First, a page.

Calendar for the week

october 30
Three Semi-Automatics Just for Fun: The genesis of this black-comic, multimedia piece--produced by Arizona State University's Institute for Studies in the Arts and billed as "June Cleaver wearing pearls and a pistol"--was a visit to an Albuquerque bookstore by one of the work's principals, American actress Leslie Hill, after her return from a decadelong stay in England. Hill was dumfounded to see a magazine titled Women & Guns with a cover sporting a cake surrounded by handguns; it gave Hill and her partner, British actress Helen Paris, impetus to explore the varying attitudes toward gun control on this and that side of the pond. "[Three Semi-Automatics] is neither pro nor con in its approach to the subject of guns," says Hill. "Rather, it is an exploration of recent trends such as the total UK ban on handguns . . . and the new vogue of women as a voice of the [National Rifle Association]." Performances, held in conjunction with the UK/AZ Festival (see the Events listing), are scheduled Thursday, October 30; Friday, October 31; and Saturday, November 1. All start at 7:30 p.m. at Drama City, located at Myrtle and University on the ASU campus in Tempe. Admission is free; space is limited. 965-9438.

Arizona State Fair: The annual corn-dog carnival continues Thursday, October 30; Friday, October 31; Saturday, November 1; and Sunday, November 2, at the fairgrounds, 19th Avenue and McDowell. Along with the usual attractions--rides and games on the midway, livestock and ag exhibits--this year's fair includes the separately ticketed "UFO Encounters" and an oddly synchronistic salute to the U.S. Air Force. The remaining concerts at Veterans' Memorial Coliseum are weighted toward twangers, commencing with Tanya Tucker at 7 p.m. Thursday. For more info, see the At the Fair listing or call 268-3247 or 252-6771.

The Seductive Art of Becoming God and Famous and Miss Coco Peru: Eric Bernat wrote and performs God and Famous, a one-man desecration of pop culture crammed with dead-on caricatures of "child beauty queens, aspiring porno stars and rock-star wanna-bes." The show was directed by actor/playwright David Drake (of the off-Broadway hit The Night Larry Kramer Kissed Me and the big screen's Philadelphia). Final performances are Thursday, October 30; Friday, October 31; and Saturday, November 1. Drag king Clinton Leupp (To Wong Foo, Thanks for Everything! Julie Newmar) wrote Seductive's companion piece, the one-man/woman Miss Coco Peru. Leupp also enacts the title role, a chatty wench of depth, warmth and conviction who breaks the fourth wall with abandon--and charm. Miss Coco opens Wednesday, November 5, and continues nightly, through Saturday, November 8. New York's Captive Audience Productions presents both works at Phoenix Theatre's Little Theatre, 100 East McDowell. All performances start at 8 p.m. Tickets are $17.50, $30 for both shows. 254-2151.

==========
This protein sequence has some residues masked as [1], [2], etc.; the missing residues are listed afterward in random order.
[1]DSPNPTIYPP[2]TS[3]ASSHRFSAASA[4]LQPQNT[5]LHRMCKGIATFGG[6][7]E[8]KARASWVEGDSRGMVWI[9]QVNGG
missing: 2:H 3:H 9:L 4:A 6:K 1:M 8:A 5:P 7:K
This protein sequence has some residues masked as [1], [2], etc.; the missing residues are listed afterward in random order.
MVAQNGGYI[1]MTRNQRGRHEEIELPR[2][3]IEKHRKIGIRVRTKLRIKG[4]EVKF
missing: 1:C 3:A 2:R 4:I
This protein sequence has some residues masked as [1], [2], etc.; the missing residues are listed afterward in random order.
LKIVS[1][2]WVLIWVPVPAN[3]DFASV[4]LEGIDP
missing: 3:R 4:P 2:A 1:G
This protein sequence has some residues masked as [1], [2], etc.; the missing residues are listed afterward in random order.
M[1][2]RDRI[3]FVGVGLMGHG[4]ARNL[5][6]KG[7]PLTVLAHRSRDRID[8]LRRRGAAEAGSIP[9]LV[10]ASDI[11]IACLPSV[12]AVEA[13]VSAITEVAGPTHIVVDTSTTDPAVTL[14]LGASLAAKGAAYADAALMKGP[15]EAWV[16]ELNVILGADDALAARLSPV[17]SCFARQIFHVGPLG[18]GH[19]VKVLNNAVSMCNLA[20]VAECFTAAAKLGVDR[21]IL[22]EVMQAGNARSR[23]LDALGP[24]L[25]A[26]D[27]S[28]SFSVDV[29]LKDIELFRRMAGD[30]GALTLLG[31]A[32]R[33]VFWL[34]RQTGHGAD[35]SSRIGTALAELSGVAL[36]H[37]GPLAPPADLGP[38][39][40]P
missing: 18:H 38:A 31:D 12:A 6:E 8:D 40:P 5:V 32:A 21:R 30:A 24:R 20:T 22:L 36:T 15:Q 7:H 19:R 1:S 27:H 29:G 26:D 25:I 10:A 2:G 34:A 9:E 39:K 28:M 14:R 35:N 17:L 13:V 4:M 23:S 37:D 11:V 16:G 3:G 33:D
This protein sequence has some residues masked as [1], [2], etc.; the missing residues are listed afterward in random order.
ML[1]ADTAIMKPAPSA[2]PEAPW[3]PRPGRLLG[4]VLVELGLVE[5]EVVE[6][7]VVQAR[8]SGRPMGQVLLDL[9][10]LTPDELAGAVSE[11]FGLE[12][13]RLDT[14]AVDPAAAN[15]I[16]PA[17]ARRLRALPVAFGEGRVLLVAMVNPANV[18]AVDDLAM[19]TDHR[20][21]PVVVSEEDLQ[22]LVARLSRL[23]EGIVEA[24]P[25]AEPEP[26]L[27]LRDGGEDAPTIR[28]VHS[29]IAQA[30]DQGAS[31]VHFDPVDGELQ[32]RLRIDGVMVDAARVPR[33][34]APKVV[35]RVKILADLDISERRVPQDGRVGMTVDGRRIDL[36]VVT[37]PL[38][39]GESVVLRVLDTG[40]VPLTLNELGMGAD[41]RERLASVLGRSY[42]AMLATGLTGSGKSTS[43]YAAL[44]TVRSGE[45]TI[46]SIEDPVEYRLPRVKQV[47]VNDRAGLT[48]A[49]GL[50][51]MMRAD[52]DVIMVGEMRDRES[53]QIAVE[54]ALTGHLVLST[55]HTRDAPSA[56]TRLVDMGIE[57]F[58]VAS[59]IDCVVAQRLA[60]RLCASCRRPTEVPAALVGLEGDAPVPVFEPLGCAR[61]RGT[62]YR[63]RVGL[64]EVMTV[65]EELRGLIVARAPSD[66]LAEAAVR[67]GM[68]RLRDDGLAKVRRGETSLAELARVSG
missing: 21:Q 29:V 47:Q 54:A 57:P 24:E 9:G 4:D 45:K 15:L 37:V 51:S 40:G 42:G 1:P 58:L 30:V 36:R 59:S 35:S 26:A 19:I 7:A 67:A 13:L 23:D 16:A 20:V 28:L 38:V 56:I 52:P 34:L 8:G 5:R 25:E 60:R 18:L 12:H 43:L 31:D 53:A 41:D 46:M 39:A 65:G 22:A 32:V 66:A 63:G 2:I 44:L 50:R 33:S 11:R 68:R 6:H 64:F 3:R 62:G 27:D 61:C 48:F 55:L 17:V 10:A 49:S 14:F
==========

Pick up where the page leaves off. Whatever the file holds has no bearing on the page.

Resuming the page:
Lords of Acid: Far ahead of its time when it formed in 1987, this Belgian sex machine was techno before techno was commercially viable. Rude, lewd and purposefully (sometimes maddeningly) obfuscatory, so-called Lady Nikkie Van Lierop and her traveling lieges--Maurice Engelen, Kurt Liekens, Erhan, Shai de la Luna, perhaps Praga Khan and Oliver Adams--are touring behind their latest dose of sass and thunder, Our Little Secret. Jack Off Jill opens the all-ages concert at 8 p.m. Thursday, October 30. The relocated show is at Gibson's, 410 South Mill in Tempe. Tickets are $17, available at the club and Ticketmaster (967-1234, 784-4444).

Mel Chin: The New York-based artist has long displayed a deep concern for personal and Earth history, human rights and the environment. (Chin is likely best known for his large-scale piece "Maquette for Revival Field," a living sculpture that substituted "hyperaccumulator" plants for his usual medium of marble and was inspired by the "Revival Field" project focusing on the "green remediation" process of removing heavy metals from contaminated soil.) The artist continues the "ARTiculations" series at Scottsdale Center for the Arts, 7380 East Second Street, with a lecture at 7 p.m. Thursday, October 30; the program's held in conjunction with SCA's current Chin retrospective, "Inescapable Histories" (see the Visual Art listing). A reception follows. Admission is $6, $4 for SCA members, $3 for students. 994-2787.

The Oblivians: The music of the ragged Memphis trio marks a return to the garage-born spirit of prepunk, nonpretentious American rock. If you missed the piece last issue, here's what New Times music dude and former Memphian Gilbert Garcia said about the group's latest disc, Oblivians . . . Play 9 Songs With Mr. Quintron: "On Play 9 Songs, the Oblivians hit that rarefied zone where the originals sound like old classics, and the covers sound like something the band could have written." The Wongs, and the Breakmen open. Showtime is 10 p.m. Thursday, October 30, at Nita's Hideaway, 1816 East Rio Salado Parkway in Tempe. The cover is $7. 967-9531.